Objective: To compare four recent guidelines on uncomplicated cystitis and to examine how cultural factors may have affected recommendations.
Design: Descriptive study with a qualitative analysis of authors' reasons for recommendations.
Material: Guidelines for general practitioners published 1999-2000 from Germany, The Netherlands, Norway, and Belgium on diagnosis and treatment of uncomplicated cystitis. Opinions of the guideline authors on the influence of local factors on the recommendations were collected before and after feedback on the differences between the guidelines.
Results: Few cited references were shared between the guidelines, and recommendations differed substantially, especially on diagnostic strategies and referral criteria. The authors attributed parts of the differences to local factors. German and Belgian authors stressed the need for safety in their diagnostic and therapeutic approach, while Dutch authors felt confident in their gatekeeper role and the Norwegian authors mainly relied on "the evidence". Dutch and Belgian authors perceived patients to hold power, German authors referred to the power of the sub-specialists, while the Norwegians aimed to share power with the patient through a patient-centred approach.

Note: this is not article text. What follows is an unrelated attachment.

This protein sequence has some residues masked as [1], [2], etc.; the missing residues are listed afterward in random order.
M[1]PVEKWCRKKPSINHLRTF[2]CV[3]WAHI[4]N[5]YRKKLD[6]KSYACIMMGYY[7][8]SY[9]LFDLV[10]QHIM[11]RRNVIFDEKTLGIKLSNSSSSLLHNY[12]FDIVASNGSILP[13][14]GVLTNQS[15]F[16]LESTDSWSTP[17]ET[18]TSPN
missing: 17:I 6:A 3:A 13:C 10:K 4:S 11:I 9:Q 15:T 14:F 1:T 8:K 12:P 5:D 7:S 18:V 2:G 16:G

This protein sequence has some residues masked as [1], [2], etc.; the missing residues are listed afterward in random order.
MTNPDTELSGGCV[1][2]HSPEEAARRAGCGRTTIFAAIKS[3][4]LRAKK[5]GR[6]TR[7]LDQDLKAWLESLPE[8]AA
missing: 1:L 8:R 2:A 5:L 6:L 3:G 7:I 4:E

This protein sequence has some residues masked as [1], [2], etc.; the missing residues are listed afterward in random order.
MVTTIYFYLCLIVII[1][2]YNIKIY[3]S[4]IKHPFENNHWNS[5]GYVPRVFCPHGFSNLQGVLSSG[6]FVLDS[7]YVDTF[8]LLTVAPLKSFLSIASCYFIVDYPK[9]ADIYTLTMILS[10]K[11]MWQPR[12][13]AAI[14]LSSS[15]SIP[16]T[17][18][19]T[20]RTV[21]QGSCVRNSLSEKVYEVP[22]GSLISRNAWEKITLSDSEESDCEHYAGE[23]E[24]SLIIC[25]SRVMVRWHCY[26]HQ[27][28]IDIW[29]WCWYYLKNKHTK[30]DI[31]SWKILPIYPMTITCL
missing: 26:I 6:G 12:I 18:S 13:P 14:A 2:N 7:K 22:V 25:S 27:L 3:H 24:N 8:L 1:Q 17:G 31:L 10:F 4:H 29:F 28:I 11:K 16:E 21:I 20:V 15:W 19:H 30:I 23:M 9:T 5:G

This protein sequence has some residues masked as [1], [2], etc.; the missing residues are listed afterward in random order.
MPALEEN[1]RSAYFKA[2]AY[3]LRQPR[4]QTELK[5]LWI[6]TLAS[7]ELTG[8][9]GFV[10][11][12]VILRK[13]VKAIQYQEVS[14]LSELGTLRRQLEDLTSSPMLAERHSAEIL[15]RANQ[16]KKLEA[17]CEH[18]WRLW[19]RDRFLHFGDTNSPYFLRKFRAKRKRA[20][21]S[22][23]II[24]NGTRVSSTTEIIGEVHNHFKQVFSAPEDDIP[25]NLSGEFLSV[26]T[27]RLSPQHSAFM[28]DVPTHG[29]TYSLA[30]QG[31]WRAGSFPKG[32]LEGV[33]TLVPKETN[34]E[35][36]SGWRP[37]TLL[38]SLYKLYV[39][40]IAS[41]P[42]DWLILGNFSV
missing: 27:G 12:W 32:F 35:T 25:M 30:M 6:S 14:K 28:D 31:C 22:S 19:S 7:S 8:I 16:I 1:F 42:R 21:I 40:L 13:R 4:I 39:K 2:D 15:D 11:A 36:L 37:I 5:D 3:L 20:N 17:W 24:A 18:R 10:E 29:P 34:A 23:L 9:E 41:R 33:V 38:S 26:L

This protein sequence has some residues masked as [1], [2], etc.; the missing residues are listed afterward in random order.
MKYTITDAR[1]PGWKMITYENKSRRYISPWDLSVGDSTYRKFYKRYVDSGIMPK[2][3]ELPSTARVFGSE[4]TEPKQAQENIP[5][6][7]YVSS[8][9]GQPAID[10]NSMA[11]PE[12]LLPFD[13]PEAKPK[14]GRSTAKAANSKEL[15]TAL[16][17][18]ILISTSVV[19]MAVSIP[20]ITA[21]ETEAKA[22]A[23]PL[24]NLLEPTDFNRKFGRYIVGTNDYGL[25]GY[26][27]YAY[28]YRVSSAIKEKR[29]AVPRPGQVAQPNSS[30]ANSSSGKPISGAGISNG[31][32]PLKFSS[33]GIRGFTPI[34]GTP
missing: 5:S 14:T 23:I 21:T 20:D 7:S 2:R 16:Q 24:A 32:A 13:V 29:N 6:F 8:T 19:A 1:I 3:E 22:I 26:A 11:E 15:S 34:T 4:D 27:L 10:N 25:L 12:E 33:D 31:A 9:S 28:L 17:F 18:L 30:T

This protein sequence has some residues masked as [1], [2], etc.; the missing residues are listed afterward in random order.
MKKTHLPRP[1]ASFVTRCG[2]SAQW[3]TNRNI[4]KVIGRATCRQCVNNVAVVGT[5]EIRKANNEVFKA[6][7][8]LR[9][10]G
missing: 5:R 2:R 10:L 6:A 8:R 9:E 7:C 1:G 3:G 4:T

Conclusion: There are substantial differences even between high-standard guidelines on the same well-defined clinical entity. The selection of literature data, and diagnostic and therapeutic recommendations, seemed to be influenced by such cultural aspects as habits, the patient's expectations, and the structure of the healthcare system.